From the Editors
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2010 will likely be remembered by American Muslims as the most challenging year since 2001. While anti-Islamic rhetoric has been part of American culture for quite some time, this year brought a massive resurgence in Islamophobia. Less than ten months before the tenth anniversary of the 9/11 attacks, civil rights for Muslims in America have perhaps never been in greater peril than they are now. In addition to hate crimes like pipe bombs and arson at American mosques, recent revelations of FBI counter-terrorism “sting” operations that appear to discriminate against Muslim American communities is a cause for great concern. After “stings” in Maryland and Oregon attracted a great deal of press attention, many critics began questioning whether the FBI was creating their own terrorist plots, and then disrupting them in order to make it appear like they’re doing a great job of counter-terrorism. Meanwhile, tragically disturbed Muslim American individuals appear to be entrapped into a potential sentence of life behind bars. Considering that a single tip can now be enough to get your name added to the rapidly growing federal Terrorist Watch List, civil rights advocates are very concerned about the use of “sting” operations in Muslim American communities.
Attorney General Eric Holder, speaking at a previously scheduled appearance in December before an annual banquet of one of the most prominent civil rights organizations working in this area, Muslim Advocates, defended the use of FBI counter-terrorism “sting” tactics against criticisms of police entrapment. The executive director of Muslim Advocates, Farhana Khera, said that her group “has very serious concerns about FBI surveillance tactics.” Khera’s statement that directly criticizes the FBI is somewhat rare from leading Muslim American advocates who have generally avoided making statements that suggest anything but total cooperation with the FBI’s counter-terrorism efforts. The lack of widespread criticism probably stems from a proactive campaign by some politicians to marginalize the voices of Muslim Americans in the public sphere by insinuating that Muslim American civil rights advocates are pro-terrorism.
As organizations like the Council on American Islamic Relations (CAIR), the Muslim Public Affairs Council (MPAC) and Muslim Advocates consider how to respond to the “sting” operations, they have faced frequent accusations that their organizations are un-American or even fronts for terrorist groups. Most recently, Peter King (R-NY) the incoming chair of the House of Representatives Homeland Security Committee, announced plans to hold congressional hearings on the “radicalization” of American Muslim communities. Representative King claimed that Muslim Americans weren’t providing enough cooperation to counter-terrorism efforts, despite plenty of evidence to the contrary. Even the FBI director, Robert Mueller, testified repeatedly before Congress about the “tremendously supportive” role the Muslim American community has played in his agency’s counter-terrorism work. Muslim American civil rights advocates worried about entrapment don’t deserve to be called un-American or pro-terrorist. Over and over again, Muslim American advocates have noted the need for a strong counter-terrorism program, to stop genuine threats like Najibullah Zazi, or Umar Farouk Abdulmutallab, or the Hutaree “militia.” The problem for Muslim American advocates isn’t counter-terrorism in general – the problem comes when the FBI uses “sting” operations which appear to use informants targeted only at Muslim Americans, and which seem to use techniques that amount to entrapment. Concern about police entrapment does not equate to promoting anti-American terrorism. On the contrary, police entrapment, when the police create a crime and then punish people for it, has been a feature of totalitarian governments throughout history. Regular use of police entrapment, especially when targeted at a stigmatized religious minority population, has profound implications for democracy in the United States.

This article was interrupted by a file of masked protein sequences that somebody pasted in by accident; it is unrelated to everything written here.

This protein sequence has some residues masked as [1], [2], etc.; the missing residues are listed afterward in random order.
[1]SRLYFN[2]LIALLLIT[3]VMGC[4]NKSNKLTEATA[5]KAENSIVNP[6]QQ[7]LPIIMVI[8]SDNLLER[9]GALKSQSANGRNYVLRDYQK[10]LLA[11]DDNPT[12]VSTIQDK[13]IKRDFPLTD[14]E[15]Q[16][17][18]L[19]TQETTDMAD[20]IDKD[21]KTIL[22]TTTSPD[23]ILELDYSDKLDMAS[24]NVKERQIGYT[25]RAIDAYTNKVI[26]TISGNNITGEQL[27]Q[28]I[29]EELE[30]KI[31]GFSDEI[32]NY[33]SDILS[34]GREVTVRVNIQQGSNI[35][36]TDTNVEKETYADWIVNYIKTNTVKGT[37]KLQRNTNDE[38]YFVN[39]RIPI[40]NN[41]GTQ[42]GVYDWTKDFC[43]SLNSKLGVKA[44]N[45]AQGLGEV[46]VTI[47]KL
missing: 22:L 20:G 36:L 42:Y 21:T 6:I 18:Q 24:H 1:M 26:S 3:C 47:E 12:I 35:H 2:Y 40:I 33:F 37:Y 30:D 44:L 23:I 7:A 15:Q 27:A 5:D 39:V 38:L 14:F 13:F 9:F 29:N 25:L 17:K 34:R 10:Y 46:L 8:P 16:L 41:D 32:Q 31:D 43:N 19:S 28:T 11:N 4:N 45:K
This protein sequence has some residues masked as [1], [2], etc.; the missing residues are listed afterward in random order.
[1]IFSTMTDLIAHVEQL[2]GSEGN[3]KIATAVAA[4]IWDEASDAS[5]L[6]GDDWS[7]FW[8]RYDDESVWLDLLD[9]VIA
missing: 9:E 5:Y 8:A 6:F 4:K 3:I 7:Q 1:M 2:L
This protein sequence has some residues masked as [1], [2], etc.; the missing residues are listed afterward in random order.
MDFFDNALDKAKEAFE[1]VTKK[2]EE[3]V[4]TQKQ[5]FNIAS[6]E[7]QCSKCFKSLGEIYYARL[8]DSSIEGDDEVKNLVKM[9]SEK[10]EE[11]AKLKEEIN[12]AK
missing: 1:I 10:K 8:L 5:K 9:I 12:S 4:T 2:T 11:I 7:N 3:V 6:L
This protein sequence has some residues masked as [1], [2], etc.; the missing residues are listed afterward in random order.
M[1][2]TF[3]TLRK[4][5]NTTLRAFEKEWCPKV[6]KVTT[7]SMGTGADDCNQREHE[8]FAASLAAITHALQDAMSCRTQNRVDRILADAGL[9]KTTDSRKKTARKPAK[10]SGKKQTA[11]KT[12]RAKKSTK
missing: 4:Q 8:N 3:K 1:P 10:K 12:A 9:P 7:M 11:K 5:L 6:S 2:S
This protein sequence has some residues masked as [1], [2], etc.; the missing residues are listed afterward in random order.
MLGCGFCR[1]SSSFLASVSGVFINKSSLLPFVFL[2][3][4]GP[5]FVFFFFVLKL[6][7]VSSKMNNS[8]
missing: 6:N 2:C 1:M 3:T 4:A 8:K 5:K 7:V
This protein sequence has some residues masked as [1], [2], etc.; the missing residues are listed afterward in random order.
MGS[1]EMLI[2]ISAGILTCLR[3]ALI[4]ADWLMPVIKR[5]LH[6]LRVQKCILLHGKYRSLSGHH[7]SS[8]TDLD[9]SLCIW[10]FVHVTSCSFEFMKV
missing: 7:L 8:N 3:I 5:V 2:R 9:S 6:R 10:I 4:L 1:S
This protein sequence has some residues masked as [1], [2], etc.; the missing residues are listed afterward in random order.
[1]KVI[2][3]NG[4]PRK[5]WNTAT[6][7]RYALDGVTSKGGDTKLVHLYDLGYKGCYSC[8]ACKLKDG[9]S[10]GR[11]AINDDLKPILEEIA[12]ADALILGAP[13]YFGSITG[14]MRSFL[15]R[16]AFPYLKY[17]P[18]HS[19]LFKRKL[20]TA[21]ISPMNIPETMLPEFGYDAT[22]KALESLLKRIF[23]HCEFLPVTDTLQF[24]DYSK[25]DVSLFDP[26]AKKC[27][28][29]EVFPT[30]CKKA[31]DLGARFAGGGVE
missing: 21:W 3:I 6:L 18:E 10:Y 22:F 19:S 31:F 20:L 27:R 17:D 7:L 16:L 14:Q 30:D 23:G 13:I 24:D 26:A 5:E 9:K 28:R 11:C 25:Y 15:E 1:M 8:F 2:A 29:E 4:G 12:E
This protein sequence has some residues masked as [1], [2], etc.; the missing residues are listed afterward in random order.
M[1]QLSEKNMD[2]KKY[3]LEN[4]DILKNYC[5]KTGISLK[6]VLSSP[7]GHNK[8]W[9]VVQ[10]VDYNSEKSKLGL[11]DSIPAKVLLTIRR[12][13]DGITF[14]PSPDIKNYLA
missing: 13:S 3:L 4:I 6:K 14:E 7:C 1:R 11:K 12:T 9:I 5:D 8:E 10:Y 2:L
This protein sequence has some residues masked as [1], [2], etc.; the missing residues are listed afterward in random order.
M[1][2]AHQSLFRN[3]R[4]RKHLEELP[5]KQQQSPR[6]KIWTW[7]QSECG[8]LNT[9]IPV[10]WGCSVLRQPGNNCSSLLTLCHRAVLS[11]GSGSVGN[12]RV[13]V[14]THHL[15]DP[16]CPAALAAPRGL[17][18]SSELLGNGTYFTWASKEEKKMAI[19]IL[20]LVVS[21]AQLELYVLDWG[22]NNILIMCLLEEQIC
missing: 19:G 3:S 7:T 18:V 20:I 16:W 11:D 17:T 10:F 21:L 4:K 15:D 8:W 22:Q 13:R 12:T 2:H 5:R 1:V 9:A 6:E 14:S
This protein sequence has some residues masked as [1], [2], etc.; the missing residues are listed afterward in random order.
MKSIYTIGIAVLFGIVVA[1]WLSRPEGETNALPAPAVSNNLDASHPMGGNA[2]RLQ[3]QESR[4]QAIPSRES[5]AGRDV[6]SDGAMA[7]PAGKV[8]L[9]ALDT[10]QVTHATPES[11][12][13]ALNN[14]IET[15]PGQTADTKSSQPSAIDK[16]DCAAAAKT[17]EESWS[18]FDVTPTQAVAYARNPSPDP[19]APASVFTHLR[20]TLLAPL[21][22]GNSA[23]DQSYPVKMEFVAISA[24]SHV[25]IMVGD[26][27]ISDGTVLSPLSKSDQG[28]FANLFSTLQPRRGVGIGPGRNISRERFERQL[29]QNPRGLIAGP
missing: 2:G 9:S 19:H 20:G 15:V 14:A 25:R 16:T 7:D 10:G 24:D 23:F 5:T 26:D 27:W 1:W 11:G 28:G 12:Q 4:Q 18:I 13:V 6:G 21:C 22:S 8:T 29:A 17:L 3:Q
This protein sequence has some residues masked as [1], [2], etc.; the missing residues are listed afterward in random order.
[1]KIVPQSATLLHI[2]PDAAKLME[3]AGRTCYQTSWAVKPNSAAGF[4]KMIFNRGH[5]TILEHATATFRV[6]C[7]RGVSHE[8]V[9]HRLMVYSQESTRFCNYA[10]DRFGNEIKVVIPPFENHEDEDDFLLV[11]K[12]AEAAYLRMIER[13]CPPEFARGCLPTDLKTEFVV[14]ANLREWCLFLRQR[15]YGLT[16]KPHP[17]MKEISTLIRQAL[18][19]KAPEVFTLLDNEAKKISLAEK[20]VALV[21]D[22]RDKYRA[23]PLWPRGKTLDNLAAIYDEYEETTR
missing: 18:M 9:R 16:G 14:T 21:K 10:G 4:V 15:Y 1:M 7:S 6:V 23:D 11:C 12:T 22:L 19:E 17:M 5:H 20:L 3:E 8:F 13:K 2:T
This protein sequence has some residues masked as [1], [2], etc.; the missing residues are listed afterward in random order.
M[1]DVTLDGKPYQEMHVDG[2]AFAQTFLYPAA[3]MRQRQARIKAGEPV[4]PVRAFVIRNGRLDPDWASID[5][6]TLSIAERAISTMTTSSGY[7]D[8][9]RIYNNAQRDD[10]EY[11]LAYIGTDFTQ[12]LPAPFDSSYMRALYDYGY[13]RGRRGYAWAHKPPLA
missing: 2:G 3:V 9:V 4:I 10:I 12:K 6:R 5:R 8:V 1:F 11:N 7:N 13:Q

The debate over the “sting” operations looks set to continue into 2011 and beyond. Questions include whether the “stings” amount to entrapment and discriminatory profiling of the Muslim American community, and there are also important questions for democracy in the limits imposed on civil rights advocacy organizations working in this area. Addressing these questions requires a look at some of the details of the recent “sting” cases.
Over the past few years, the Department of Justice has announced several arrests of Muslim American terrorism suspects who had allegedly been caught in the act of preparing what they thought were weapons of mass destruction that – had they exploded – would have killed scores of innocent people. Fortunately, each of these terrorist plots was entirely fake. The pattern goes something like this. The alleged terrorist is first discovered through the use of an undercover informant, apparently sent to observe Muslim Americans. After the informant uncovers (or helps to create) a potential terrorist plot, then the suspected terrorists are met by undercover FBI agents posing as fellow terrorists. These undercover agents work with the suspect to create and eventually execute a plan, providing financing, supplies including fake explosives, and perhaps even encouragement. At the moment of the fake attack, the undercover agents reveal themselves and arrest the alleged wannabe mass murders. Shortly after each arrest, the Justice Department announces that a major terrorist attack has been foiled. The news media dutifully reports the dramatic story of the arrest, complete with details about how awful the attack would have been had it come to fruition.